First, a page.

Hezbollah has lately been preoccupied with defending President Bashar Al-Assad’s regime in Syria’s civil war, but its latest confrontation with Israel — a rocket attack on an Israeli military vehicle in retaliation for an Israeli strike in Syria that killed some of its commanders and an Iranian general — is a reminder of why Hezbollah was created.
The Shia armed and political group was formed in 1985 to fight Israel's occupation of southern Lebanon that began three years earlier. It emerged from groups created by Iranian Revolutionary Guard Corps units sent to Lebanon to fight the Israelis, and it built a popular support base among Lebanese Shia antagonized by the occupation. The movement's fighters carried on a sustained campaign of guerrilla warfare against Israeli forces in Lebanon, and launched attacks on Israeli civilians in other countries. The group has between 5,000 and 10,000 fighters and receives tens of millions of dollars in support from Iran, according to Global Security.
The movement's precursors were accused of the 1983 suicide bombing attacks that killed 258 Americans at a U.S. Marine barracks in Beirut, and 58 French paratroopers at their own barracks. And it was accused, along with Iran, of responsibility for the 1994 bombing of a Jewish community center in the Argentine capital of Buenos Aires, in which 85 people were killed.
Israeli forces withdrew unilaterally from southern Lebanon under cover of darkness in 2000 after losing more than 350 personnel and suffering some 1,200 wounded, allowing Hezbollah to proclaim itself the first Arab army ever to force Israel to cede control of territory under fire. The group receives military, financial and strategic support from Iran, and logistical backing from Syria, which has helped make Hezbollah arguably the most organized and successful non-state military force in the world. Hezbollah is deemed a "terrorist organization" by Israel, the United States, the European Union and the Gulf Cooperation Council, but besides its military wing, it also operates a massive welfare system and is one of the largest political parties represented in Lebanon’s parliament.
Hezbollah has certainly tested Israel's ability to prevail over regional challengers by relying on its vastly superior armaments. The movement's "resistance" credentials were further burnished in 2006, when a Hezbollah attack on Israeli forces on the border triggered a 34-day war that included an Israeli ground invasion. That confrontation ended inconclusively: Despite more than 1,100 Lebanese deaths and 165 Israeli deaths, neither side was able to prevail militarily. Sheikh Hassan Nasrallah, the movement's leader, claimed success by virtue of having withstood the effort by Israel's much stronger military forces to dislodge, much less disarm Hezbollah, and its status around the Arab world was significantly boosted.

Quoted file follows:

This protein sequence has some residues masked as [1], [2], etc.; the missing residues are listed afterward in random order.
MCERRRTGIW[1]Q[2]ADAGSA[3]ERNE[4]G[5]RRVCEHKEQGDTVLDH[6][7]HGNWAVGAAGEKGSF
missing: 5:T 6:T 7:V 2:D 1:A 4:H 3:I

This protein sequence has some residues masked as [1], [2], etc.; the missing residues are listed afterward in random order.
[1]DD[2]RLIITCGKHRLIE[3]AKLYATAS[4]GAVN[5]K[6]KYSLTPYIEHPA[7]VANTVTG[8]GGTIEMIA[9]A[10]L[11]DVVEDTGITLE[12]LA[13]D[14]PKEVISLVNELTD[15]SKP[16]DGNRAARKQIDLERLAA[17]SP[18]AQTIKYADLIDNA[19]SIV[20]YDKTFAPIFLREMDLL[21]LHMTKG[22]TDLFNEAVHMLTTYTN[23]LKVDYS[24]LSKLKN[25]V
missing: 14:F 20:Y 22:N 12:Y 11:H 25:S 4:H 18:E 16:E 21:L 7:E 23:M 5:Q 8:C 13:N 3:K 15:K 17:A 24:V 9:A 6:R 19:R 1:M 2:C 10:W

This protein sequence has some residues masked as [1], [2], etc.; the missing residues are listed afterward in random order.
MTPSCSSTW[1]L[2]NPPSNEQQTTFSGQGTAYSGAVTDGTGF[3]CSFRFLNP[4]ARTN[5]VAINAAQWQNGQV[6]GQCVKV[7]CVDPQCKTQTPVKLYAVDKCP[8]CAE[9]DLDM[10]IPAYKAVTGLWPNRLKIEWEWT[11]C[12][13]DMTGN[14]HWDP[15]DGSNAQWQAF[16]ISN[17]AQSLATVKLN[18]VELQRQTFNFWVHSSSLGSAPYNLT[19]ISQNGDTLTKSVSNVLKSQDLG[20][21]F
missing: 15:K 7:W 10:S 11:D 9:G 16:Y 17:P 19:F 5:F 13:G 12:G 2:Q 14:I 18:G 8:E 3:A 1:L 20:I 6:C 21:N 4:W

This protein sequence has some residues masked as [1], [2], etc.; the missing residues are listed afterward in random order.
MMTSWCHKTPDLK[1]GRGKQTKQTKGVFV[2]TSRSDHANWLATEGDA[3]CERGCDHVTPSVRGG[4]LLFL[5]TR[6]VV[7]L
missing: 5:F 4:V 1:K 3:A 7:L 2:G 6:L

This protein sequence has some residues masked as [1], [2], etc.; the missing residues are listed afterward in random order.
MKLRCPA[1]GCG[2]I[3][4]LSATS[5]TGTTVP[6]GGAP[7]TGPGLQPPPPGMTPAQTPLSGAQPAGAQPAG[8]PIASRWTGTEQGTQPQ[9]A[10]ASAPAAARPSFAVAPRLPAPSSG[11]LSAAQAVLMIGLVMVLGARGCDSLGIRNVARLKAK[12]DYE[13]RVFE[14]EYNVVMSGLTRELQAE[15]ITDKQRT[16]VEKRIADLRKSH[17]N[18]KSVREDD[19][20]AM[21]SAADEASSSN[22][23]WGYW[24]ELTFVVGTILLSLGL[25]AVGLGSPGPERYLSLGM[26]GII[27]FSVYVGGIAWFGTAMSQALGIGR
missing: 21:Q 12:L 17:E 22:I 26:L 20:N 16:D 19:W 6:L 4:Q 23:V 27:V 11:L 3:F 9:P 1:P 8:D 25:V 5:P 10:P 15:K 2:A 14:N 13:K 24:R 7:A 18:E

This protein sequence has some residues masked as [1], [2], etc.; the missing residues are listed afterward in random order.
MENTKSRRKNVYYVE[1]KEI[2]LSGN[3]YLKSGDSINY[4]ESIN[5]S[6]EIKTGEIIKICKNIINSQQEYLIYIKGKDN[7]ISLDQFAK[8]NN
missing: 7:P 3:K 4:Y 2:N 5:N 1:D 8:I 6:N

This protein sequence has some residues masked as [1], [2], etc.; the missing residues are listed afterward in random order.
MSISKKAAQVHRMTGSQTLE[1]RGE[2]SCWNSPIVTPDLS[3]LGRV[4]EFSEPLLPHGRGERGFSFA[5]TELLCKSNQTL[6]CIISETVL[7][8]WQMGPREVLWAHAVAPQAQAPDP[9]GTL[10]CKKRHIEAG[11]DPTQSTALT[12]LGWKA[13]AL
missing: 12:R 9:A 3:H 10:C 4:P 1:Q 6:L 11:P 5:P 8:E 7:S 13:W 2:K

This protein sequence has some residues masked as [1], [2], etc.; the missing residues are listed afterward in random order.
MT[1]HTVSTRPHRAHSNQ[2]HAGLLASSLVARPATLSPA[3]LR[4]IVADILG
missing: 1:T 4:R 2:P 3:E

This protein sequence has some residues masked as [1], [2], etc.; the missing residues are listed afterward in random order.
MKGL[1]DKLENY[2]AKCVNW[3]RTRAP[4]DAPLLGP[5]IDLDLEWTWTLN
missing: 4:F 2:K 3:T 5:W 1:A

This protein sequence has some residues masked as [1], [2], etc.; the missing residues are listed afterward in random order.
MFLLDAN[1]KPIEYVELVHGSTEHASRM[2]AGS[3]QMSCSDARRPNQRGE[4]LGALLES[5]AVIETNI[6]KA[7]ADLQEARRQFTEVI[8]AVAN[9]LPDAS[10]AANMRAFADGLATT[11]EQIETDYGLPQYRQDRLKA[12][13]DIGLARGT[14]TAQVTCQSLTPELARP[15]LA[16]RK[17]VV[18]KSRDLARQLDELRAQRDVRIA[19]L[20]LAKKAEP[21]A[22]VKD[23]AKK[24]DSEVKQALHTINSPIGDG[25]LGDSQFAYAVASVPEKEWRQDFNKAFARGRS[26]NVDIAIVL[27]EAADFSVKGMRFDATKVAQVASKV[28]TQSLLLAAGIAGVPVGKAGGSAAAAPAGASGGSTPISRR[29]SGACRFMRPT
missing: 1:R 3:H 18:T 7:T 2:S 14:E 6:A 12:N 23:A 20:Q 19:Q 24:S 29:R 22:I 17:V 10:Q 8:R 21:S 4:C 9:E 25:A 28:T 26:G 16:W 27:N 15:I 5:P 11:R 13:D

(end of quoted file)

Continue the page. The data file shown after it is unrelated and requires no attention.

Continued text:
That status soured, however, as a result of the Syrian conflict, which has further stoked the divide between Shias and Sunnis. Hezbollah opted to back the Assad regime, its patron in Damascus, pitting the group against the citizens challenging the dictatorship. Hezbollah is even credited with tipping the civil war's balance back into the regime’s favor, sending thousands of fighters to boost Assad's forces on some key front lines. The movement’s leadership has concluded that the survival of the Assad regime — which has provided a vital conduit for weapons sent by Iran — is critical to Hezbollah’s own prospects. However, Hezbollah’s involvement in Syria has inspired Sunni groups to carry out attacks in Lebanon, which exacerbates the movement's domestic problems, especially after allegations that it was involved in the assassination of Lebanon’s former Prime Minister Rafik Hariri in 2005.
The Special Tribunal for Lebanon investigating Hariri's assassination has hinted that Syria and Hezbollah may have been involved in the attack, but the tribunal has yet to complete its probe.
Hariri's death — in which Hezbollah and Syria denied any involvement — sparked mass demonstrations in Beirut calling for Syria to withdraw its troops from Lebanon, which Assad eventually did on April 27, 2005. The U.S. hoped to use the momentum of that moment to press for the implementation of U.N. Resolution 1559, which requires Hezbollah's disarmament. Hezbollah launched a counter demonstration campaign on March 8 that year, when hundreds of thousands turned up to show their support for Syria. And in a showdown with rival armed groups in May of 2008, it took full military control of Lebanon's capital. Hezbollah is generally viewed as a far more significant military actor than the Lebanese national army — but it has been restrained in confronting Israel since 2006, mindful of the damage inflicted on Lebanese society and the possibility that the movement could pay a political price for any repeat of that campaign.